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Miller 350P

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  • Miller 350P

    Hi guys I dont post here a lot, but i read quite often. I work in a plant that has quite a few mig welders. In the dept. i work in we have an old Miller CP250SM with a hobart 17 feeder. One of our other depts has 2 MM350P that they are not using anymore. I was thinking of trading out the CP250SM for the 350P. However the Engineer that is in my dept says the CP250 is a better welder because it is bigger in size "It is bigger and more powerfull" remeber he is an engineer. From everyting i have heard the MM350P is the Cats meow. Am I worng. We mostly weld Thick wall square 1.5" tubing and plates that are no greater than .5" to that tube. Thanks for your help.

  • #2
    the 350p is an awesome machine and you wont do wrong for using it. the pulse feature is alot of fun on the thin stuff

    nothing fancy, just a few hot glue guns for metal


    • #3
      Sorry i was a little unclear about this. Our current CP250SM is about the size of a school bus. So the guy i work with thinks that is has to be way more powerfull than the 350P. I cannot find anythin on the CP250SM, so i am not sure what it truly is. It has about 5 coats of orange paint on it so, the only thing i can read on it is the model. The dial to turn up the voltage has numbers written on it in permanant marker. It is so old, I think Moses may have used it to weld togther the Ark.


      • #4
        My GUESS would be that the 250 machine is only 250 amps, and the 350P is 350 amps... which would tell me that your engineer just thinks a bigger machine is more powerful. Perhaps the old machine is a transformer machine.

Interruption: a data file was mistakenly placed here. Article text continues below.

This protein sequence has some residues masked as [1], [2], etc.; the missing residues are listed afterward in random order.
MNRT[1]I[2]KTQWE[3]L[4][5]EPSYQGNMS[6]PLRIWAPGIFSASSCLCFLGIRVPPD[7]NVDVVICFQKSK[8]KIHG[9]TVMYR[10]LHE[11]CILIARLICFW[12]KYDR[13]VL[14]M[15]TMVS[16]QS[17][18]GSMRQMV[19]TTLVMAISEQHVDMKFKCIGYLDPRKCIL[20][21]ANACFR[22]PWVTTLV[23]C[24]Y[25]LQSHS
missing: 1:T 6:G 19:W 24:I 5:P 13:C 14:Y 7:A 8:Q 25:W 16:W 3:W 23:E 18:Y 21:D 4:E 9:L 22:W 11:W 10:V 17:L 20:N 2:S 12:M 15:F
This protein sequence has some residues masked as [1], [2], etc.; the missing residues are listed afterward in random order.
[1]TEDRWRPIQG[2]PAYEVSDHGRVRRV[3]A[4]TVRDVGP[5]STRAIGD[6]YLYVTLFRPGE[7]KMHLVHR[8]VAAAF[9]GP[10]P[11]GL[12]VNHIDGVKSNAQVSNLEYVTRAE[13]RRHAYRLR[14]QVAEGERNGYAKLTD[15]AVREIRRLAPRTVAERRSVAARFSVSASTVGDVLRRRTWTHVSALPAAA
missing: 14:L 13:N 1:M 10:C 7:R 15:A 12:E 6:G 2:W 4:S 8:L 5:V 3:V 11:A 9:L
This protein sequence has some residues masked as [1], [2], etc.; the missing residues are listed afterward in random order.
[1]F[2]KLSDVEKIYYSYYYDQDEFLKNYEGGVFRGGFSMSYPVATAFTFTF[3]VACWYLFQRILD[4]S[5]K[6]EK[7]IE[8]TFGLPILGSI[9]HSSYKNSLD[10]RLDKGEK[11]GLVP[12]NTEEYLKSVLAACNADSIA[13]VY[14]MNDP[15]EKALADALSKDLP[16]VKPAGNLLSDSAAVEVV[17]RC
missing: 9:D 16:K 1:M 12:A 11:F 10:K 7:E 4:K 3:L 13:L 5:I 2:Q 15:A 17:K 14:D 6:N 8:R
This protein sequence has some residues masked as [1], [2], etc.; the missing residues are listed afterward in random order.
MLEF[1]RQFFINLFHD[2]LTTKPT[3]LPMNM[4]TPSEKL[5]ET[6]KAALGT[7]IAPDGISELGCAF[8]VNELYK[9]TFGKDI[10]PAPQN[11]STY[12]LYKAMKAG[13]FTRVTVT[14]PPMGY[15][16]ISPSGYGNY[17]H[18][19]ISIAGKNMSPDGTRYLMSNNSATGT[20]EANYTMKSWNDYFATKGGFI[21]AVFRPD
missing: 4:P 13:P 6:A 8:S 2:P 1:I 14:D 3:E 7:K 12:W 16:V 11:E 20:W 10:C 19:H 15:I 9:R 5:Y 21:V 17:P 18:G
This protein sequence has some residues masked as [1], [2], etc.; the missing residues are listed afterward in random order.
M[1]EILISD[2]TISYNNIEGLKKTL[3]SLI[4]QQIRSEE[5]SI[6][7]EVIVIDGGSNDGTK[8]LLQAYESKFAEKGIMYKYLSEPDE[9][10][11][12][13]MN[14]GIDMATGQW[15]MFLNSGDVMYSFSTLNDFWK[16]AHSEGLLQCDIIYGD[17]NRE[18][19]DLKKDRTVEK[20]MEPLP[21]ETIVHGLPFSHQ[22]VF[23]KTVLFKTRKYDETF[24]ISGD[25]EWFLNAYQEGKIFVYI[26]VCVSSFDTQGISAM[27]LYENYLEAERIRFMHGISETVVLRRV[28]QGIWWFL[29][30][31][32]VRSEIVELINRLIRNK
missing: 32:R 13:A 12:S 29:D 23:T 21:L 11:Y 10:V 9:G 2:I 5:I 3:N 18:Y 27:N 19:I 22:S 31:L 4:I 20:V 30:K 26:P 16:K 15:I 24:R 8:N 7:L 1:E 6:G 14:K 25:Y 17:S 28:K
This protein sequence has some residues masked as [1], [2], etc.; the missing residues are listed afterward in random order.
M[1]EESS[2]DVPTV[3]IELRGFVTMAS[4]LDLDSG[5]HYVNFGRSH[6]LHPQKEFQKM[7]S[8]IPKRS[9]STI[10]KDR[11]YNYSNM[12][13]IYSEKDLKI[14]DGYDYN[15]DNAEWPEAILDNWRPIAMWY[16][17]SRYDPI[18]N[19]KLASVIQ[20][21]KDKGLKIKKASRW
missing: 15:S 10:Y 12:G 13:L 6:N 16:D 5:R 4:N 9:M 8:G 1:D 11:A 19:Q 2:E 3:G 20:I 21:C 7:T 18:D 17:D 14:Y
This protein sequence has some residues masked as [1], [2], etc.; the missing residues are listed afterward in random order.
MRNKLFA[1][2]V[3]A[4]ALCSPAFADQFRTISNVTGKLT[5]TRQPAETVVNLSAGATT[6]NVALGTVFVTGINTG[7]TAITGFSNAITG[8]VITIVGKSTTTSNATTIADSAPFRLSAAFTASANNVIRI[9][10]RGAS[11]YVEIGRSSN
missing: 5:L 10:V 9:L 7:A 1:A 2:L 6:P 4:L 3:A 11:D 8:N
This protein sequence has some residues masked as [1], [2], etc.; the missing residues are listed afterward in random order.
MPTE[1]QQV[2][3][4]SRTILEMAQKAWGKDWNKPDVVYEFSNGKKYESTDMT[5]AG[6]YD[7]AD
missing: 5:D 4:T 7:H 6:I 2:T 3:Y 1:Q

Either way, power's not everything. The 350 will handle the work you have. It could also save countless hours of cleaning up spatter or other defects. The pulse feature is nice, even on heavy materials, and can reduce spatter. You also may find yourself with much less downtime due to tips burning. The 350P can use one tip for longer than any machine I've ever worked with.


        • #5
          An engineers job....

          50 years ago sized mattered. I think I know what machine you are talking about and if it's what I'm thinking about it was our grandparents answer to challenge O/A in that time period. Again, if it's what I think it is, it's a multi transformer (stepped) system to produce the huevos to dig into 1/2 to 1 1/2" steel. Worked great but was hard to take to the job. Remember; engineers will always default to "bigger is better" I have done enough residential structural/spec work to see this fact in action. It seems if they are unsure of a paticular load, stress or other spec, they simply apply the maximum support to cover their a$$.

          Go for the 350P, I along with several others here have one and I'm not sure but I don't think you will have any luck finding anything in it's class that comes close?

          Good Luck...

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